I am reminded of this distinction later, during the “Harbour Nights” celebration in Hamilton, which I attend solo after my day of exploring the island’s trails and beaches with Stuart and Irene. Cosponsored by Norwegian Cruise Lines and the Bermuda Department of Tourism, Harbour Nights is a weekly waterfront fair featuring art exhibitions, souvenir stalls, food vendors and musical performances. The most transfixing event of the night is the Bermudan gombey dance, which blends African, British and New World influences in a colorful masquerade performance. I sit on the seawall and watch as two-dozen feather-plumed Bermudan men leap through the street to the accompaniment of fifes and snare drums, swinging axes and brandishing crossbows. Front Street is draped with strands of Christmas lights, bathing the dancers in a warm nighttime glow. 

Midway through the performance I’m joined by Brian Moloney, a 20-something Canadian who has been tagging along while his autistic brother David participates in Cruise Trek activities. Brian isn’t much into “Star Trek,” but he’s become intrigued by the concepts we’ve discussed in the science-fiction class—most notably the distinction between authenticity and simulacrum. As the gombey dancers wind up their act, Brian and I begin to speculate about which aspects of Harbour Nights are a true expression of Bermuda and which have been invented for the benefit of people like us.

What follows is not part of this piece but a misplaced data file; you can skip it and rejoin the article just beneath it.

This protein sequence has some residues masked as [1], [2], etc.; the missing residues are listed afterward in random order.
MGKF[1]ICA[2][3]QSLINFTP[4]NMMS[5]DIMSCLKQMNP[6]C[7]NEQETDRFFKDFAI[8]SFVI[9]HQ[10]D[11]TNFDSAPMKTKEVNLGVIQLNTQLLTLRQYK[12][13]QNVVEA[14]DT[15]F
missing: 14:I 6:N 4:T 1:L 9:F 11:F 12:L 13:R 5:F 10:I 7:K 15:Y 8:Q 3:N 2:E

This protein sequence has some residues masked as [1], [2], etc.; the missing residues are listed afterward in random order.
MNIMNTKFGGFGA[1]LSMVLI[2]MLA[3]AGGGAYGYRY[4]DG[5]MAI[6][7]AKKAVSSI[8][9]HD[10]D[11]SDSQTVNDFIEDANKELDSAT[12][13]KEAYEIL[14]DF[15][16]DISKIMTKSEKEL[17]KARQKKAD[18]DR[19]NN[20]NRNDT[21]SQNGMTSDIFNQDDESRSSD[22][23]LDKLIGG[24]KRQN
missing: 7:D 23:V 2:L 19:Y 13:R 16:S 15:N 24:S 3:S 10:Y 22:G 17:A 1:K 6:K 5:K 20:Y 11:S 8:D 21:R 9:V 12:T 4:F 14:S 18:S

“What do you make of the dance performance?” Brian says.

“I don’t know,” I say. “This morning I saw businessmen wearing Bermuda shorts to work, and they weren’t doing it to impress tourists. I’m guessing they put on gombey dances even when cruise ships aren’t here.” I pause and scan the waterfront. “How about the hair-braiding booths?”

“Not real,” Brian says. “Not for random white people at least. Children’s train?”

“No. But the fact that it’s full of adults right now is just goofy enough to make it seem more real somehow.”

Brian and I go back and forth with our little game for 15 minutes before he gets up to find his brother. When he leaves, I listen to a trio of Bermudan teens playing a local variation of the same game 10 feet down from me on the seawall. Instead of trying to figure out what is authentically Bermudan, the three girls are delivering a giggling commentary on each of the tourists walking past—which of the young males are cute, which of the old males are fat, which of the couples are dressed in clothes they would probably never wear back home.